“Fear” by Guy de Maupassant
We went up on deck after dinner. Before us the Mediterranean lay without a ripple and shimmering in the moonlight. The great ship glided on, casting upward to the star-studded sky a long serpent of black smoke. Behind us the dazzling white water, stirred by the rapid progress of the heavy bark and beaten by the propeller, foamed, seemed to writhe, gave off so much brilliancy that one could have called it boiling moonlight.
There were six or eight of us silent with admiration and gazing toward far-away Africa whither we were going. The commandant, who was smoking a cigar with us, brusquely resumed the conversation begun at dinner.
“Yes, I was afraid then. My ship remained for six hours on that rock, beaten by the wind and with a great hole in the side. Luckily we were picked up toward evening by an English coaler which sighted us.”
Then a tall man of sunburned face and grave demeanor, one of those men who have evidently traveled unknown and far-away lands, whose calm eye seems to preserve in its depths something of the foreign scenes it has observed, a man that you are sure is impregnated with courage, spoke for the first time.
“You say, commandant, that you were afraid. I beg to disagree with you. You are in error as to the meaning of the word and the nature of the sensation that you experienced. An energetic man is never afraid in the presence of urgent danger. He is excited, aroused, full of anxiety, but fear is something quite different.”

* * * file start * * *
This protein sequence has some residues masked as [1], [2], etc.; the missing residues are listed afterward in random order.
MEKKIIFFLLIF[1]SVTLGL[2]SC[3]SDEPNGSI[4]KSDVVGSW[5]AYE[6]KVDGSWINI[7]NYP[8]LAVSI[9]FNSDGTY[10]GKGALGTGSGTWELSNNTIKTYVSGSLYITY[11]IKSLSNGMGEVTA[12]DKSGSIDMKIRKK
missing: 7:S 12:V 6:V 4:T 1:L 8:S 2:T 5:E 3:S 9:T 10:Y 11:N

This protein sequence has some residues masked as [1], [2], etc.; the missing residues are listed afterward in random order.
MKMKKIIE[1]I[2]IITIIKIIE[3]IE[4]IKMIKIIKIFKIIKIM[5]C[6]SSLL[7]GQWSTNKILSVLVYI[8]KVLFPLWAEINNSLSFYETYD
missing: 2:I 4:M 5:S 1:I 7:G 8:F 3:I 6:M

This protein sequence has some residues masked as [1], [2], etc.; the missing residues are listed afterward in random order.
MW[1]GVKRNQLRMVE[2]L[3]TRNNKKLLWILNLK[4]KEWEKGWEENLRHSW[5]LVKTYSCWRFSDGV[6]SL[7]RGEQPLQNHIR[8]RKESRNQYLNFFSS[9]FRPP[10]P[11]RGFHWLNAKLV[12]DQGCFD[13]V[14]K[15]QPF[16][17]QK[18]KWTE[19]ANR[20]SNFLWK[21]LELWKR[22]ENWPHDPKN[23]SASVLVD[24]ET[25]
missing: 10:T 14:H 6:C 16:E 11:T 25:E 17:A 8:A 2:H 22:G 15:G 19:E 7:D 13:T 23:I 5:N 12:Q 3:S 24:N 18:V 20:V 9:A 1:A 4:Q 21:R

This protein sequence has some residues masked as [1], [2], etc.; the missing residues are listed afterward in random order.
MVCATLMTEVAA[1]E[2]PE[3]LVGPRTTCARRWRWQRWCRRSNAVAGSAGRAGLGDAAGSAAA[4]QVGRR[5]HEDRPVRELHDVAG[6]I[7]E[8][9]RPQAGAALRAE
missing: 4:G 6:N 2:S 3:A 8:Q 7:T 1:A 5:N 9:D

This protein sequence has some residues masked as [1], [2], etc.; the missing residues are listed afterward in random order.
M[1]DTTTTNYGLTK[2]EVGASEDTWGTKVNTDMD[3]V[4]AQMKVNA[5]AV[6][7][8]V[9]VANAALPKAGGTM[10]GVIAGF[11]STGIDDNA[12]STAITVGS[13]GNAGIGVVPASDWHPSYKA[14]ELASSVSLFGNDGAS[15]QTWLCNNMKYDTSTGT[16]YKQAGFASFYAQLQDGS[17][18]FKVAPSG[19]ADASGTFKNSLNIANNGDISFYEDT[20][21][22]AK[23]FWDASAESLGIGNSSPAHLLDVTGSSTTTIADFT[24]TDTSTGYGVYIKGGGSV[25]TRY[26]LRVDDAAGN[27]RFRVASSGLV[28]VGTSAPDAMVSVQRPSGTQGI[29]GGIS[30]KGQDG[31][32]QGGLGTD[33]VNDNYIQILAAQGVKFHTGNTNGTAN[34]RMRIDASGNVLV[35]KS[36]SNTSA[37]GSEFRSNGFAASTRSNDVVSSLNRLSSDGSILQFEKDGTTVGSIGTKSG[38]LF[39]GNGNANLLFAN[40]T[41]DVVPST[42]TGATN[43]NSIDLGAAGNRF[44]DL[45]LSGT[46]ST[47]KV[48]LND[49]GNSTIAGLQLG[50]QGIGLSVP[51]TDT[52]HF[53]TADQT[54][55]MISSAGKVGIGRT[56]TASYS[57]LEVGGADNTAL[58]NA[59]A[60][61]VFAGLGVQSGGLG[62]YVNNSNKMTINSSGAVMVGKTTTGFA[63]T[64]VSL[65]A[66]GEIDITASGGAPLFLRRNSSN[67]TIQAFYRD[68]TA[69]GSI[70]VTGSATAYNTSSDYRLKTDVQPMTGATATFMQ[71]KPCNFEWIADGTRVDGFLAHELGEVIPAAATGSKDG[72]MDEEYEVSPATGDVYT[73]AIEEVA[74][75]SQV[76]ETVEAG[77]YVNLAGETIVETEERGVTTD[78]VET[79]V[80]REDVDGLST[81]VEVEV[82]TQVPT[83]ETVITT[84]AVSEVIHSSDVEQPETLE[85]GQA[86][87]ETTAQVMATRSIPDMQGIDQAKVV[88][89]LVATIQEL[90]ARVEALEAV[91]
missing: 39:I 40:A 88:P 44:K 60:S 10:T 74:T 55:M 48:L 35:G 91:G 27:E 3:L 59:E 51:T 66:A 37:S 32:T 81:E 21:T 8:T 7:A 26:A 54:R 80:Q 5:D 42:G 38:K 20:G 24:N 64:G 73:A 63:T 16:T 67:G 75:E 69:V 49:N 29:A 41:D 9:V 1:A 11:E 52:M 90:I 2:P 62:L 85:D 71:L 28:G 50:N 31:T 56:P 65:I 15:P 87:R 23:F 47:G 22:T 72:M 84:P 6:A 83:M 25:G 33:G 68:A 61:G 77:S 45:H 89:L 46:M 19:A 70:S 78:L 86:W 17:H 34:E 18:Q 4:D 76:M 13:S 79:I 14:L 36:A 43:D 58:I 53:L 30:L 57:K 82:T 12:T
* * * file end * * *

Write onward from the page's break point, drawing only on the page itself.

The commandant laughed and answered: “Bah! I assure you that I was afraid.”
Then the man of the tanned countenance addressed us deliberately as follows:
“Permit me to explain. Fear—and the boldest men may feel fear—is something horrible, an atrocious sensation, a sort of decomposition of the soul, a terrible spasm of brain and heart, the very memory of which brings a shudder of anguish, but when one is brave he feels it neither under fire nor in the presence of sure death nor in the face of any well-known danger. It springs up under certain abnormal conditions, under certain mysterious influences in the presence of vague peril. Real fear is a sort of reminiscence of fantastic terror of the past. A man who believes in ghosts and imagines he sees a specter in the darkness must feel fear in all its horror.
“As for me I was overwhelmed with fear in broad daylight about ten years ago and again one December night last winter.
“Nevertheless, I have gone through many dangers, many adventures which seemed to promise death. I have often been in battle. I have been left for dead by thieves. In America I was condemned as an insurgent to be hanged, and off the coast of China have been thrown into the sea from the deck of a ship. Each time I thought I was lost I at once decided upon my course of action without regret or weakness.
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